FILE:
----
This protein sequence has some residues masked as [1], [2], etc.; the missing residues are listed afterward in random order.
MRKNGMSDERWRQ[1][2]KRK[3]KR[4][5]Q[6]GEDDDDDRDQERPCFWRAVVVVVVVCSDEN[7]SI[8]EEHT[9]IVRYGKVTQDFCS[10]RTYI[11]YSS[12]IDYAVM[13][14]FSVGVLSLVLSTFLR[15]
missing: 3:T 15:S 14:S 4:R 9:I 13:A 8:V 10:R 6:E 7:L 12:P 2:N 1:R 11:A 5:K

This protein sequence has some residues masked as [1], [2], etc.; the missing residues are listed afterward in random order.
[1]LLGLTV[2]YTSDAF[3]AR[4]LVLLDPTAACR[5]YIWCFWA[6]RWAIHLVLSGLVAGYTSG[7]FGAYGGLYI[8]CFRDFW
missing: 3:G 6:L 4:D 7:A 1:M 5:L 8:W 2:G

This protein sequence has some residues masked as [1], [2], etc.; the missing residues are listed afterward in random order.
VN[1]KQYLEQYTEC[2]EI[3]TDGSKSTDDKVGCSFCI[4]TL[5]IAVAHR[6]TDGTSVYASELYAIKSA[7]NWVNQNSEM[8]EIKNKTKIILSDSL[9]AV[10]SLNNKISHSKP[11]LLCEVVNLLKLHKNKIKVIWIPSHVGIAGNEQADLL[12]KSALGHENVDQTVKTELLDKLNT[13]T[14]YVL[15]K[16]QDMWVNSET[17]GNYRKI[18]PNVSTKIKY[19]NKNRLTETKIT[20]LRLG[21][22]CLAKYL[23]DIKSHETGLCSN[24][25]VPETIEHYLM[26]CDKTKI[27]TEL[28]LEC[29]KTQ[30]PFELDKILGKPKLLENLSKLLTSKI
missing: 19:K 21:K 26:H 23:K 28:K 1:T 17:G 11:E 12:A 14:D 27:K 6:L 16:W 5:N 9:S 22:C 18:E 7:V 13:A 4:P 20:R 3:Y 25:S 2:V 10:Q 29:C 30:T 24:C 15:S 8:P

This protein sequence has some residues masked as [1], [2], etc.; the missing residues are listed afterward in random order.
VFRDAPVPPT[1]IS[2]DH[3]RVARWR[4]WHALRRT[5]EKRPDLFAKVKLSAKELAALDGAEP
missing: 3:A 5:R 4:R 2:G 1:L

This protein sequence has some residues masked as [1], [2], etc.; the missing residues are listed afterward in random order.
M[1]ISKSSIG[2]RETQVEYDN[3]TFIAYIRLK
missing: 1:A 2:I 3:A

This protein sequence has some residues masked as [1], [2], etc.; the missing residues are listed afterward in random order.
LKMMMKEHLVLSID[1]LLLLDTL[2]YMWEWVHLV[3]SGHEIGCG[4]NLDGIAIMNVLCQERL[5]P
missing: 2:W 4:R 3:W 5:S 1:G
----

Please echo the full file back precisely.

This protein sequence has some residues masked as [1], [2], etc.; the missing residues are listed afterward in random order.
MRKNGMSDERWRQ[1][2]KRK[3]KR[4][5]Q[6]GEDDDDDRDQERPCFWRAVVVVVVVCSDEN[7]SI[8]EEHT[9]IVRYGKVTQDFCS[10]RTYI[11]YSS[12]IDYAVM[13][14]FSVGVLSLVLSTFLR[15]
missing: 3:T 15:S 14:S 4:R 9:I 13:A 8:V 10:R 6:E 7:L 12:P 2:N 1:R 11:A 5:K

This protein sequence has some residues masked as [1], [2], etc.; the missing residues are listed afterward in random order.
[1]LLGLTV[2]YTSDAF[3]AR[4]LVLLDPTAACR[5]YIWCFWA[6]RWAIHLVLSGLVAGYTSG[7]FGAYGGLYI[8]CFRDFW
missing: 3:G 6:L 4:D 7:A 1:M 5:L 8:W 2:G

This protein sequence has some residues masked as [1], [2], etc.; the missing residues are listed afterward in random order.
VN[1]KQYLEQYTEC[2]EI[3]TDGSKSTDDKVGCSFCI[4]TL[5]IAVAHR[6]TDGTSVYASELYAIKSA[7]NWVNQNSEM[8]EIKNKTKIILSDSL[9]AV[10]SLNNKISHSKP[11]LLCEVVNLLKLHKNKIKVIWIPSHVGIAGNEQADLL[12]KSALGHENVDQTVKTELLDKLNT[13]T[14]YVL[15]K[16]QDMWVNSET[17]GNYRKI[18]PNVSTKIKY[19]NKNRLTETKIT[20]LRLG[21][22]CLAKYL[23]DIKSHETGLCSN[24][25]VPETIEHYLM[26]CDKTKI[27]TEL[28]LEC[29]KTQ[30]PFELDKILGKPKLLENLSKLLTSKI
missing: 19:K 21:K 26:H 23:K 28:K 1:T 17:G 11:E 12:A 14:D 27:K 6:L 16:W 5:N 9:S 22:C 18:E 7:V 13:A 4:P 20:R 3:Y 25:S 2:V 10:Q 29:C 30:T 24:C 15:S 8:P

This protein sequence has some residues masked as [1], [2], etc.; the missing residues are listed afterward in random order.
VFRDAPVPPT[1]IS[2]DH[3]RVARWR[4]WHALRRT[5]EKRPDLFAKVKLSAKELAALDGAEP
missing: 3:A 5:R 4:R 2:G 1:L

This protein sequence has some residues masked as [1], [2], etc.; the missing residues are listed afterward in random order.
M[1]ISKSSIG[2]RETQVEYDN[3]TFIAYIRLK
missing: 1:A 2:I 3:A

This protein sequence has some residues masked as [1], [2], etc.; the missing residues are listed afterward in random order.
LKMMMKEHLVLSID[1]LLLLDTL[2]YMWEWVHLV[3]SGHEIGCG[4]NLDGIAIMNVLCQERL[5]P
missing: 2:W 4:R 3:W 5:S 1:G